Two U.S. champions crowned in St. Louis
This article first appeared in the St. Louis Beacon, April 29, 2011 - After an opening miscue led to a struggle for equality, Grandmaster Yury Shulman conceded a draw to Grandmaster Gata Kamsky and with it the title of 2011 U.S. Chess Champion. Kamsky was the defending champion, and he won the title last year in another final-round game with Shulman. This year Kamsky took home $40,000 for first place, plus $2,000 more for winning his preliminary group. In the U.S. Women's Championship, International Master Anna Zatonskih survived 19 matches to claim her fourth title. She was awarded $18,000 for first place.
Kamsky won the first of two games against Shulman, forcing Shulman into a must-win situation in round two of the finals, but Kamsky maintained control the entire game. "I had to survive all game," Shulman said. Shulman, the 2008 U.S. Champion, earned $30,000 for his second-place finish this year.
"He should have done what he did last year against me in the rapid game - played slowly to build up pressure," Kamsky said. "After he played e4, I realized it was almost done." Shulman agreed that his seventh move was imprecise. "I should have shown some fight," Shulman said.
Prior to Kamsky, the last American to successfully defend his national championship was Grandmaster Lev Alburt in 1984-85.
After two weeks of almost non-stop playing, Zatonskih needed a few more hours to win the 2011 U.S. Women's Championship. She won her first rapid game as Black on Thursday against Woman FIDE Master Tatev Abrahamyan.
In that game, Abrahamyan sacrificed an exchange early but got good pressure. Zatonskih gave the material back and entered an endgame with an extra pawn but without an obvious breakthrough. On her 58th move and with only seconds left for both women, Abrahamyan slid her king out of check to the left, allowing Zatonskih's bishop to attack from behind. Abrahamyan resigned a few moves later.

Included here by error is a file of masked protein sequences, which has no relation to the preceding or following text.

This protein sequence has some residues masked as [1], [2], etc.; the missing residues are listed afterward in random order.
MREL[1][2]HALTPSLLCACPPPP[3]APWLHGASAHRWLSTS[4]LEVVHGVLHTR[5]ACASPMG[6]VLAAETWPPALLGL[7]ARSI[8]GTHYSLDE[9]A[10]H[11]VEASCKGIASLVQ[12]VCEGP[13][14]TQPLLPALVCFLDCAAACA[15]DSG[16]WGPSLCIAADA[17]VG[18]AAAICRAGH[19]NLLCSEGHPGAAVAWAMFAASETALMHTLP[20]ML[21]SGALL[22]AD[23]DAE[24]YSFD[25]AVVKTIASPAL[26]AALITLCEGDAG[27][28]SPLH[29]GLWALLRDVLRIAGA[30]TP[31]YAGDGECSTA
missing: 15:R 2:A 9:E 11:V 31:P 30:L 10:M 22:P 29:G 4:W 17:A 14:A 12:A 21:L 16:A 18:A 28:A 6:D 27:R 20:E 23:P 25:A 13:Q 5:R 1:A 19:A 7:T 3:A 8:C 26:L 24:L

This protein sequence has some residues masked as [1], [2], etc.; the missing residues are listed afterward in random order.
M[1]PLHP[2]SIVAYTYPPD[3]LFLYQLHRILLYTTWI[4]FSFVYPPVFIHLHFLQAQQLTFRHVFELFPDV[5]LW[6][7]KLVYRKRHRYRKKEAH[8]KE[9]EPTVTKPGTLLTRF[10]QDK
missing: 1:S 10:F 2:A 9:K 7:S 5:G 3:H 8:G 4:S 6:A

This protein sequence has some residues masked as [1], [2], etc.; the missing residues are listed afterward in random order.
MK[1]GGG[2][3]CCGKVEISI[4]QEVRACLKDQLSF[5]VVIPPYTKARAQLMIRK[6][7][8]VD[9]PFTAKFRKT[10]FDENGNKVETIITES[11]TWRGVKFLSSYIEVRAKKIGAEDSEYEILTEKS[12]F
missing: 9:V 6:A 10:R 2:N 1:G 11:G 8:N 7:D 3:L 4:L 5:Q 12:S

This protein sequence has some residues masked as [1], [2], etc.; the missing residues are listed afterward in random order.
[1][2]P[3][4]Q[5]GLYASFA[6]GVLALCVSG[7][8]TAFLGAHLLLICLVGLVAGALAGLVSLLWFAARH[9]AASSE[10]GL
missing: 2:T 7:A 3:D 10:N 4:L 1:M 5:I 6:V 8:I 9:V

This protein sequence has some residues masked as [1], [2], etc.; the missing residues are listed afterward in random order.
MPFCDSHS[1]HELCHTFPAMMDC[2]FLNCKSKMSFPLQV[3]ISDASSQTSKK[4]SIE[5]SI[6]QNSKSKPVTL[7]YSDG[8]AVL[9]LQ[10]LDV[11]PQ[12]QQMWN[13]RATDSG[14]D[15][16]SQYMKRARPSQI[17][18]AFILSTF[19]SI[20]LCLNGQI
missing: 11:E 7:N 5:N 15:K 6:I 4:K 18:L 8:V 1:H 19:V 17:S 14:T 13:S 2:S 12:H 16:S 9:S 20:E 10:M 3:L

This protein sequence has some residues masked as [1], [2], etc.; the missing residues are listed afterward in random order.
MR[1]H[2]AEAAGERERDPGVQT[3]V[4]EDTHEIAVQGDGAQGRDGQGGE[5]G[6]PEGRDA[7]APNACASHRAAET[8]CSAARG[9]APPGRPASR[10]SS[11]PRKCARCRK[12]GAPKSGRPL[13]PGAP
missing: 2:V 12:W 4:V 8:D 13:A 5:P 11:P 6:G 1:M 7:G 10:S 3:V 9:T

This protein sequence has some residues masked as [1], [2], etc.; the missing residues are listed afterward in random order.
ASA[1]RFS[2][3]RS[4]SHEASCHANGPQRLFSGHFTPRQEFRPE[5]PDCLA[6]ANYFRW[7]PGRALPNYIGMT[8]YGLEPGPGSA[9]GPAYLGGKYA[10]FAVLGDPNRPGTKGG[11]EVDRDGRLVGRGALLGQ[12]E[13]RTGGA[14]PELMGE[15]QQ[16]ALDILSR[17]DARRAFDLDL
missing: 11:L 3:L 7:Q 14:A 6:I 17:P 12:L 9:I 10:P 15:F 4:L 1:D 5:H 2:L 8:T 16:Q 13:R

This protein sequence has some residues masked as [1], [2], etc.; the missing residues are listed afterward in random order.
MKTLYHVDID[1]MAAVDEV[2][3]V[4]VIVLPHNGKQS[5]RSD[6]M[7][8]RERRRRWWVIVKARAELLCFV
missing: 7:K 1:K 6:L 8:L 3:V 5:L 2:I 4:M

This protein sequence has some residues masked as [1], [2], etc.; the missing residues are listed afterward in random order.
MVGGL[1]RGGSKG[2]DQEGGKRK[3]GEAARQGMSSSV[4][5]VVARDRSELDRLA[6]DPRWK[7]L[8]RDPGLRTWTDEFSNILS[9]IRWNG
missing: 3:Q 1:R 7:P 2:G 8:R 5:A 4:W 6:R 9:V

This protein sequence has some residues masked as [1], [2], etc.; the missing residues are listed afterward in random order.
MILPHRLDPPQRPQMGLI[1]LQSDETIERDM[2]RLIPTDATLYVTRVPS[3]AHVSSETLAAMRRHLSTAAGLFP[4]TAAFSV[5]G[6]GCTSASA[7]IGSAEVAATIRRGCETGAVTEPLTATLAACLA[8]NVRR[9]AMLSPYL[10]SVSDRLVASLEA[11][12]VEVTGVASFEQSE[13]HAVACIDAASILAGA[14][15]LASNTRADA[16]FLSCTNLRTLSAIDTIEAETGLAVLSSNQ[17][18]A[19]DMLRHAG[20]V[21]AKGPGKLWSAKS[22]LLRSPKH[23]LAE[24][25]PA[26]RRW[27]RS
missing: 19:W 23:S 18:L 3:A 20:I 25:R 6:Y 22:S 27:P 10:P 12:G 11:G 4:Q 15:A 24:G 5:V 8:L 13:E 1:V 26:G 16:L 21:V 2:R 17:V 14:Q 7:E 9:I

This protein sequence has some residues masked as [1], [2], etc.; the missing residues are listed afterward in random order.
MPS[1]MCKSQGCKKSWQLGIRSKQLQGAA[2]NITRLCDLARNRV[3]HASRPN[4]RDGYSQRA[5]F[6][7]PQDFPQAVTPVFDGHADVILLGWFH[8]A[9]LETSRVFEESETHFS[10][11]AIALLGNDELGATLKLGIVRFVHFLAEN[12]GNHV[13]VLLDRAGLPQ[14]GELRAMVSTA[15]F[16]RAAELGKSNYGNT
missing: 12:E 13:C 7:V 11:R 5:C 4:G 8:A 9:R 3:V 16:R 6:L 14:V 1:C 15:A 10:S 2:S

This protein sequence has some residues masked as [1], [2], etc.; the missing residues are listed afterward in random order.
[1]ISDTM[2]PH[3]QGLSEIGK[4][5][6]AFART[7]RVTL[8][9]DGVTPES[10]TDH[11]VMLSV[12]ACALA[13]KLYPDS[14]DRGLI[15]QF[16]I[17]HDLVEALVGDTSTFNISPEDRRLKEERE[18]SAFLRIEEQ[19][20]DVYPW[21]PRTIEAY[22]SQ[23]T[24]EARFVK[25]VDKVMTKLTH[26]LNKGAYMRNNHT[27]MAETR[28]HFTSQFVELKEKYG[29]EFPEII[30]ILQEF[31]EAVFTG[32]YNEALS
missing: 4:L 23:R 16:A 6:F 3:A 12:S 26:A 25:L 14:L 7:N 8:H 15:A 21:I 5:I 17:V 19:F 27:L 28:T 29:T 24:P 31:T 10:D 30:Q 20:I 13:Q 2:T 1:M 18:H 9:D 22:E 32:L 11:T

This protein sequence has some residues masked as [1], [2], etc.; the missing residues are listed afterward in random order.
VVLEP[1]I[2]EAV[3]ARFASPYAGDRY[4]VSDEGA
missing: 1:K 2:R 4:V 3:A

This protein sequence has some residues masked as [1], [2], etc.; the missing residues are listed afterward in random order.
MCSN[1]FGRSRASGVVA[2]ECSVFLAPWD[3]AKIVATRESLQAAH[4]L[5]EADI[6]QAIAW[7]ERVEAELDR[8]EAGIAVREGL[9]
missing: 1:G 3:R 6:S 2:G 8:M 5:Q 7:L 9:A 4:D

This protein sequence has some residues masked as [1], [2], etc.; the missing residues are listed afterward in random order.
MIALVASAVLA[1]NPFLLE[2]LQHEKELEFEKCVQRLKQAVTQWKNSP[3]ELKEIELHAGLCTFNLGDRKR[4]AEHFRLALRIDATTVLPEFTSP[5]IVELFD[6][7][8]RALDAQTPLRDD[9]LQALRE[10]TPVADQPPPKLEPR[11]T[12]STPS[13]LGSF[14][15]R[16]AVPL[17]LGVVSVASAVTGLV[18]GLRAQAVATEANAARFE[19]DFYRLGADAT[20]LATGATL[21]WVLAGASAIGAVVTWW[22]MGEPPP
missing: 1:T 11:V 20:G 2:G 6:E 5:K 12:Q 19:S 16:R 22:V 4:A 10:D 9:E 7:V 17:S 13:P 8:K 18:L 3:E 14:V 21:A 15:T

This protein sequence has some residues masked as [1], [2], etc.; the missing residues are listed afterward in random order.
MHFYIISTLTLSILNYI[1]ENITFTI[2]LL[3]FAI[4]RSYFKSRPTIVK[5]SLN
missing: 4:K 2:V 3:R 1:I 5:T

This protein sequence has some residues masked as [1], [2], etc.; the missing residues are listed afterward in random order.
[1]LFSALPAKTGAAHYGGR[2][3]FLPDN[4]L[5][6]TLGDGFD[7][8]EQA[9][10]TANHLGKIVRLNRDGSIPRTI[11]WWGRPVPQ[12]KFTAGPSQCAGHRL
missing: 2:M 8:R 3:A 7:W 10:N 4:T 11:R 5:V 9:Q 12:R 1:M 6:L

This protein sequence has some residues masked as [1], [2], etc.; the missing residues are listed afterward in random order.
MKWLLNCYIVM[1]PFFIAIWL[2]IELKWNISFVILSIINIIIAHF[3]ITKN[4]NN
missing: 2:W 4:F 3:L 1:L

Zatonskih seemed as though she would cruise to the title, but in the next round she spoiled a better position and lost. The two had to play a deciding Armageddon playoff match that Zatonskih drew to claim the title.
Zatonskih had draw odds by virtue of playing Black and with less time. In accordance with the rules of an Armageddon playoff, prior to the game's commencement, Zatonskih entered a secret bid of 19 minutes, 55 seconds. When Abrahamyan's bid of 24 minutes, 28 seconds was revealed, it meant that Zatonskih's lower time would give her a time handicap but the advantage of only needing a draw to win. Abrahamyan started with 45 minutes but took the White pieces. She chose to repeat her opening from the first rapid game.
The final game saw Zatonskih aim for an opposite-colored bishop endgame. Her control of the light squares stifled any chances for Abrahamyan to advance any pawns to make progress. After admitting that progress was impossible, a reluctant Abrahmyan looked up and signaled that she would concede the draw. Zatonskih immediately agreed, which gave her a fourth championship in six years.
"I don't have enough energy to celebrate," Zatonskih said, as she slid down into a chair in relief.
Mike Klein is a FIDE Master, freelance journalist and the director of Young Master Chess, a scholastic chess instructional program based in North Carolina. He has traveled the world covering chess events forChess Life Online and Chess Life Magazine, the official magazine of the United States Chess Federation.
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